In her recently-published dissertation for the University of Gothenburg, Swedish doctoral researcher, Helena Wiklund, identifies nine new species from two families of polychaete worms (Ophryotrocha and Vigtorniella) found on whale remains in Scandinavian and Californian waters. Polychaetes, a common type of marine annelid (or segmented worm), are found extensively across the ocean floor, and can be free-living grazers or attached to other organisms. All but one of the particular species Wiklund has concentrated on are free-living grazer worms who are adapted to the very specific habitat of a whale-fall, feeding off the bacteria that form filamentous mats over the surface of decomposing whale bones.
When whales die and sink to the ocean floor they provide a vast amount of food for a variety of marine life. The decomposition of a whale carcass takes place over three stages which involve specific types of organisms attending to different parts of the carcass. The initial stage of decomposition involves the larger flesh-eating organisms such as hagfish, sleeper sharks, and crustaceans, who pick the decaying flesh away from the skeleton. The second stage involves great numbers of macrofauna, like these newly-discovered and highly-specialised species of 2-centimetre-long polychaetes, gathering in the sediment that falls on and covers the bones, and the final stage sees the polychaetes feeding off the bacterial mats that form across the surface of the bones.
What Wiklund has also discovered is these species of bacterial mat-dependant polychaetes can also survive on sunken wood and beneath man-made fish farms, both the kinds of environments where concentrated amounts of nutrient-rich sediments can settle into these bacterial mats.
While whale-falls can feed many generations of polychaetes over several decades, they are few and far between, and just how the worms are able to travel from one carcass to another has posed a bit of a challenge to Wiklund. The Ophryotrocha larvae develop very quickly, the juveniles reaching adult form within days of hatching, making long-distance dispersal unlikely, as they can’t spend months traveling on ocean currents to the next whale-fall without the proper nutrients. However the Vigtorniella species have long-living larvae which can take up to nine months to reach adult form, and thus long-distance dispersal is a possibility.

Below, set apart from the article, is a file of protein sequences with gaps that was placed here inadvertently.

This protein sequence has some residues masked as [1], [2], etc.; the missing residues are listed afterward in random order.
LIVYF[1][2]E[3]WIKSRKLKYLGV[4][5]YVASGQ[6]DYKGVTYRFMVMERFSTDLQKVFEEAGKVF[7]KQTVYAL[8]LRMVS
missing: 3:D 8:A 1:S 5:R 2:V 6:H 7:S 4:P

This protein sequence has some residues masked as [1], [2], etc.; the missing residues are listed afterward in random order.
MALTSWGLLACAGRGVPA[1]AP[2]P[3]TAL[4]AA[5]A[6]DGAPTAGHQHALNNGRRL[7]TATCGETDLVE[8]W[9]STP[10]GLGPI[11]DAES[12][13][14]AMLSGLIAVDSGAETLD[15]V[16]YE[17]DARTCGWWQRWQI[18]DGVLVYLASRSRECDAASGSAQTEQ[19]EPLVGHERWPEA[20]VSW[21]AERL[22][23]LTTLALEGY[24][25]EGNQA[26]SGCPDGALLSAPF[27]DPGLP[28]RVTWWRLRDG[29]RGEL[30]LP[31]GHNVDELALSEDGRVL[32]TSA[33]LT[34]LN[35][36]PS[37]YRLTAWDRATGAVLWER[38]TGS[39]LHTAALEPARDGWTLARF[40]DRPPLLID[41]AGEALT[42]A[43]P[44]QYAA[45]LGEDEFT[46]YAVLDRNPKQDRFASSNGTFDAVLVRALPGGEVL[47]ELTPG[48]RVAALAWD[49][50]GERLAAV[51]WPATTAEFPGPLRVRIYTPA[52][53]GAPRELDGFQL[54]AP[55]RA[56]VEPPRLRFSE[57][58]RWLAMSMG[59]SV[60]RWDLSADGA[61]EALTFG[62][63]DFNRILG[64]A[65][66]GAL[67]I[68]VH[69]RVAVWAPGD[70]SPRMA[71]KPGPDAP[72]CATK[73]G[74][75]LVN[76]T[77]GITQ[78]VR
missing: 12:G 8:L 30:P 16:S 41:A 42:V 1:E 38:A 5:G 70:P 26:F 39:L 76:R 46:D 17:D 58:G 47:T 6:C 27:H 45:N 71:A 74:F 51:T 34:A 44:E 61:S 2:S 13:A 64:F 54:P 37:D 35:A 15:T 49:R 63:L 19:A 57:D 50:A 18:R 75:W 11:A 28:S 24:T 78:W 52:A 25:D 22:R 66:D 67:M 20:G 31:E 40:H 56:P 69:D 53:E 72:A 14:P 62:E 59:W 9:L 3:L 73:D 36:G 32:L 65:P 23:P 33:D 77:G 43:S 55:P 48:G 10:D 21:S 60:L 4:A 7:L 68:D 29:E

Now I can totally hear a bunch of migratory birds being like, “So the Vigtorniella larvae travel long distances. Whatever! We do that all the time, but are people always discussing how awesome that is? No!” And of course, they’re right, but we do have to be mindful of the fact that these are kids – or larvae, if you prefer – who are traveling long distances together, and that they make it to the next whale carcass at all makes it absolutely worth mentioning. I’m not suggesting that things are likely to decline into a sort of Lord of the Flies-like bloodbath, but it’s not like there are any adults around to be like, “Stop hitting your sister!” and “Didn’t I tell you to go before we left? We’re not stopping for another half an hour, so you’re just going to have to hold it in!”
Like, the journey would probably start out okay, the larvae all excited about finding a new stash of delicious whale bones to supply them with a multitude of breakfasts, lunches, and dinners, and for a while barely a word would be exchanged between any of them because they’re all too busy playing Petz or Lego Batman or something on their DS. But whale-falls are pretty rare and while the DS battery life is alright, it certainly isn’t going to last an entire trip, and you just know that someone will have forgotten to recharge theirs the night before. So one of the larvae will suddenly be like, “UGH!” pointedly slamming her DS shut so that everyone close by will hear her, and she’ll find one of her sisters and be all, “Hey, so my DS just died. Can I have a go of yours quickly?”
And her sister will be like, “Umm no way. I don’t want you using up all my battery life too.”
“But mum said we have to share!”
“Mum said to charge yours before we left.”
“I HATE you!”
“I hated you FIRST!”
And that’s just on the first day. Pretty soon it will degenerate into something along the lines of:
“I’m BORED. My pygidium hurts, and I need to go to the bathroom REAL BAD.”
“OH MY GOD… now I have to go!
“Ugh. Prudence, will you please tell Alex that it’s not my fault that she needs to pee and maybe she should stop trying to copy everything I do, and yes I’m still not talking to her because of that thing she said about how I always snort when I laugh which is so. not. true, because I know what I sound like and I don’t sound like someone who snorts when they laugh.”
“FINE. Umm Prudence, can you please tell Jessica that I said, “No offense,” before I said the thing about snorting, and Jessica said, “Okay.” So it’s not my fault she got offended when she already promised she wouldn’t get offended before I even said it.”
“Prudence, will you please tell Alex that just because she said, “No offense,” it doesn’t mean she can just say whatever she wants, like, I bet she wouldn’t like it if I said, “Hey, Jessica, no offense, but your chaetae are looking pretty thin. Maybe it’s because you’re underdeveloped…?” would she?”
“Prudence, will you please tell Jessica that actually I am allowed to be offended by that because I didn’t actually say, “Okay,” to the “No offense,” and– Wait, what do you mean my chaetae are thin? As if they are and at least my bristles aren’t too short like yours are!”
And somehow they manage to ride the ocean currents across extensive distances without pulling each other’s segments apart. I know I’m impressed.